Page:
Ms. Schuler

Human Resources, Recruitment & Training

Does a Positive Organizational Culture Contribute to Retention?

By Cynthia M. Schuler, Human Resources Professional,

The hospitality industry is an industry known for high turnover. Employees work for lower wages than in other industries, and if a better opportunity presents itself for more money at another hotel, some employees may feel there is nothing to lose by jumping ship - unless the employee is engulfed in a positive organizational culture and the hotel invests in the employee's personal and professional growth.

While it is difficult to retain employees in the hospitality industry, it can be done. However, the organization must be committed to the following five principles:

  1. Developing values and a mission

  2. Hiring the right talent

  3. Understanding the new generation entering the job market

  4. Offering training and development opportunities

  5. Displaying positive behavior

Developing Values and a Mission

Some of the questions that must be answered by an organization in an effort to develop values and a mission are:

  1. What is the message the organization would like to communicate to its employees?

  2. What is the organization's commitment to its employees and to its customers?

  3. What separates your organization from others? What makes it unique?

  4. What will make customers return to your hotel?

Values are important because these are the principles by which employees will display their commitment to your hotel. For example, in The Ritz Carlton's Gold Standards displayed at www.ritzcarlton.com, the standards are the foundation of the Ritz-Carlton Hotel Company, L.L.C. Their Credo states:

"The Ritz-Carlton Hotel is a place where the genuine care and comfort of our guests is our highest mission. We pledge to provide the finest personal service and facilities for our guests who will always enjoy a warm, relaxed, yet refined ambience. The Ritz-Carlton experience enlivens the senses, instills well-being, and fulfills even the unexpressed wishes and needs of our guests."

While it is not imperative to develop something as formal as this, it is important to define the principles by which your employees and organization will "live." If these principles are defined and communicated to employees, a purpose exists by which others will "live" and "work" for the organization.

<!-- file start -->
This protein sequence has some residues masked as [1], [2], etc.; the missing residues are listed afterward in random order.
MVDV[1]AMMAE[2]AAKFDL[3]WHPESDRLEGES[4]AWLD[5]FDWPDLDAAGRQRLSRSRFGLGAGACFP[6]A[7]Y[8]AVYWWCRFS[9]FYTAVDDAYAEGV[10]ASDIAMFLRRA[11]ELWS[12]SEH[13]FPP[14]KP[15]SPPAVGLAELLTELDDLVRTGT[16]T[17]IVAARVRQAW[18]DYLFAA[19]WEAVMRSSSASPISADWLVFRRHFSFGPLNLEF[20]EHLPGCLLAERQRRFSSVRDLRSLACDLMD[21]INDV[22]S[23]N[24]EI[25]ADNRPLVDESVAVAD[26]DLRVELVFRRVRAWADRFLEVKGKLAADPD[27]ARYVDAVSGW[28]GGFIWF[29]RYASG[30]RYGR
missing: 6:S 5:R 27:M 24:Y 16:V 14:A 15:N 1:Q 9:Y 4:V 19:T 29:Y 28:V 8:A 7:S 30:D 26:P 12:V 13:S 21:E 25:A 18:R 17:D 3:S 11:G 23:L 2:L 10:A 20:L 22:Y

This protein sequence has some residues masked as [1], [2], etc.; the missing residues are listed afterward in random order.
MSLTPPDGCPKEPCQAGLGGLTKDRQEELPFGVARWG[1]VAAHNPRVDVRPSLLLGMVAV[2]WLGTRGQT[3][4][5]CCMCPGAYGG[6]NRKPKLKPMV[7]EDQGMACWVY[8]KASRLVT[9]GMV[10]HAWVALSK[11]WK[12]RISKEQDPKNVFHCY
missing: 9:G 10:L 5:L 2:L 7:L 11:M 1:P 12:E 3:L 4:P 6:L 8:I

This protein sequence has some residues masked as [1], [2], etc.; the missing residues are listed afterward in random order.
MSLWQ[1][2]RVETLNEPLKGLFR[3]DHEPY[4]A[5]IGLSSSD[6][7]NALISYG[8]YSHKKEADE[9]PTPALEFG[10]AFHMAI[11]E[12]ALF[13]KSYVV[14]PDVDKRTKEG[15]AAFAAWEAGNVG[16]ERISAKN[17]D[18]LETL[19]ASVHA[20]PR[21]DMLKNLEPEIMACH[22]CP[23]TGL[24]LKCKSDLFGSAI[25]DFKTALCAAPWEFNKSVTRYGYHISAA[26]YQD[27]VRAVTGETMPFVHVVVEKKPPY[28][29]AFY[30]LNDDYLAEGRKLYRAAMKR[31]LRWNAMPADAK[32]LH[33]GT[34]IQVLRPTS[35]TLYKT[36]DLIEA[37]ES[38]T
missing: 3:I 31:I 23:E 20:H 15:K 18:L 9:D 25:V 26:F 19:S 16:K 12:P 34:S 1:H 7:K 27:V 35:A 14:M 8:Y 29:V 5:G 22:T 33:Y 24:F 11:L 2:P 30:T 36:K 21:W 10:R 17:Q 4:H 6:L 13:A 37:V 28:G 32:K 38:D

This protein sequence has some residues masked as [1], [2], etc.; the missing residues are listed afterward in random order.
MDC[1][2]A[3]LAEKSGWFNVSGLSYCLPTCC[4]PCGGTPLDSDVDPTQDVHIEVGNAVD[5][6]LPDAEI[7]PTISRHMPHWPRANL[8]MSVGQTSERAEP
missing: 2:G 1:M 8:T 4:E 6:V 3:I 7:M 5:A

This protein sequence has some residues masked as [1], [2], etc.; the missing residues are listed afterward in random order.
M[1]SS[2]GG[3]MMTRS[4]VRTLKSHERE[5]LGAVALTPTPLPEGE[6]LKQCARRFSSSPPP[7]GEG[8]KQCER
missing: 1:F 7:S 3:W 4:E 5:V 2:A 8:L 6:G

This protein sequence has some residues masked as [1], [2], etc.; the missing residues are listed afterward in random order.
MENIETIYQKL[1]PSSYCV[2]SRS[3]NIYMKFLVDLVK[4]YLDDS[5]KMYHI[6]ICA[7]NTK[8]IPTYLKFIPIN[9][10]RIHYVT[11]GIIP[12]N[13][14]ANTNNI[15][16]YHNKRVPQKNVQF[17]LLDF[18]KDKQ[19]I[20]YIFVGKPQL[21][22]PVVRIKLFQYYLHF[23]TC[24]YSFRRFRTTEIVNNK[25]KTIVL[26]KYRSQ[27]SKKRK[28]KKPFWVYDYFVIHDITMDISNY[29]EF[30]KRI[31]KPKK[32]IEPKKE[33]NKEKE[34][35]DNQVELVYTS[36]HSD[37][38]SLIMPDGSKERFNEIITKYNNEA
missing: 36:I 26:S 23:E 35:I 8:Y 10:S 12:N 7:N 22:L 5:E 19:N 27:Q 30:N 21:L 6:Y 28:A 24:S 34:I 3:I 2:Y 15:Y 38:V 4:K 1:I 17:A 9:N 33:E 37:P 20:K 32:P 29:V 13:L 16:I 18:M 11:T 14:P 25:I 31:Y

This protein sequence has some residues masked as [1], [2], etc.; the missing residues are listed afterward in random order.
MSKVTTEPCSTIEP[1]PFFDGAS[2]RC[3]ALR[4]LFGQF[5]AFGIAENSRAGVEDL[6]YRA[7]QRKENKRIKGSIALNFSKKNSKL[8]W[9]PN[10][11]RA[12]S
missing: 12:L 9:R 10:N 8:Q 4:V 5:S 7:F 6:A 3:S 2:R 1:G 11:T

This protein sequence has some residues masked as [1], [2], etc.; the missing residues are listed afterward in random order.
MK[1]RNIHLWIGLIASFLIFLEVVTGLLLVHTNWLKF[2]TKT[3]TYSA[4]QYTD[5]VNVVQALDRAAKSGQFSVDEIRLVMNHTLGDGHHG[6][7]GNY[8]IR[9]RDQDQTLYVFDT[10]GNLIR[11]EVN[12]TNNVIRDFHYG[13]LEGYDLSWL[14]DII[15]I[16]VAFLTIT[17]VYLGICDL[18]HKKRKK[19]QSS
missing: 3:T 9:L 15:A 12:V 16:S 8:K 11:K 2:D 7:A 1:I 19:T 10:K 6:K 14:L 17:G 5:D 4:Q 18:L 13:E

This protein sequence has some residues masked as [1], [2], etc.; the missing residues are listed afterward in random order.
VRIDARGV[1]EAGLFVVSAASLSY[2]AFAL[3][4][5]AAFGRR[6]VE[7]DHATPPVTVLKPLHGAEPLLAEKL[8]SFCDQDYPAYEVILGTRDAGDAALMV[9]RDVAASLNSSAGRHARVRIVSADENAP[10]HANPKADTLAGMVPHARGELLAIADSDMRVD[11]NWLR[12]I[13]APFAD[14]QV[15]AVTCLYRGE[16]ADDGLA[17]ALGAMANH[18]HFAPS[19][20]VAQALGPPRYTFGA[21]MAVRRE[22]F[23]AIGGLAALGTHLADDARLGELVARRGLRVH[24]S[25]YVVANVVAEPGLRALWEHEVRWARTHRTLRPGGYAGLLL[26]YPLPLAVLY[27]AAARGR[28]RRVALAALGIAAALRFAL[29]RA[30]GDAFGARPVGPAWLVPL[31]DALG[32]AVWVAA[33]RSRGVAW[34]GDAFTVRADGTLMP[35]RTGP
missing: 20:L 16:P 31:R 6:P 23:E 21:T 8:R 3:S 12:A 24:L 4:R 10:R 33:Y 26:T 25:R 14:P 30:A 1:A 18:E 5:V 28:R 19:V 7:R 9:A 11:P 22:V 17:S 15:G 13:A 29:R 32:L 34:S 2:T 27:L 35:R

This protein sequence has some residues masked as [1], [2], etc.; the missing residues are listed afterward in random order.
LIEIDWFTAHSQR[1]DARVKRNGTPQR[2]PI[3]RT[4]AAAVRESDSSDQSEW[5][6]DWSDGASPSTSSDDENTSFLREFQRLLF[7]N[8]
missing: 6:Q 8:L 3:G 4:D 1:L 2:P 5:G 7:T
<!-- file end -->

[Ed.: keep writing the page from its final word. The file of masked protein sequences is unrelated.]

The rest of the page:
Hiring the Right Talent

In Justin Hoffman's May 2014 article "Secrets of the Ritz-Carlton's 'Legendary' Customer Service," he speaks about a study performed by the American Society for Quality regarding customer service. The study showed that 9 percent of customers will leave for a competitor, 14 percent will leave because of dissatisfaction with a product, and 67 percent of customers will leave because of the attitude of one person in your organization. For this reason, it is essential that hotels hire the right talent. If the right people are not hired and committed to providing excellent customer service, patrons will not likely return to the hotel.

In an article published by www.restaurant.org in March of 2015, it states that in 2014, the National Restaurant Association stated that the turnover rate for employees in the restaurants-and-accommodations sector rose for the fourth consecutive year. So, it proves true that in an effort to attract and retain the right talent in the hotel industry, recruiters must have a plan. First, the quality of candidate the hotel is looking to attract must be defined. Some important things for recruiters to consider in reviewing resumes include: 1) previous or current experience in the hotel business; 2) previous or current experience in a service industry; 3) customer service and/or quality service training; and 4) progression in a position in the service industry. Recruiters should also identify red flags such as job hopping and/or instability with respect to tenure in jobs held. Second, during the in-phone or in-person screening process, recruiters must evaluate the level of enthusiasm and excitement a candidate displays. Does the candidate have a real passion for providing service excellence? How does the candidate's current or previous service experience relate to the needs of the hotel? Does the candidate's tone indicate a level of enthusiasm? During an in-person interview, does the candidate's body language show enthusiasm for providing service excellence? Third, in conducting in-person interviews, ask behavioral questions such as the following:

  1. Describe a stressful situation you have been in at work.

  2. How did you react to that situation?

  3. How did you resolve a conflict with a guest?

  4. What could you have done differently in a difficult situation with a guest?

A candidate's behavior in a past situation will generally predict how he/she will react in a situation in the future. In asking the questions above, a recruiter will learn what the candidate perceives as "stressful," and how the candidate reacted to the situation. The recruiter will also learn what the candidate perceives as "conflict," and whether or not the candidate can accept constructive criticism or if the candidate thinks logically regarding how he/she could have possibly handled a difficult situation with a guest. In other words, the recruiter will be able to identify how the candidate behaved in past situations which will be an indicator of how that candidate will likely behave in the future if hired to work at your hotel.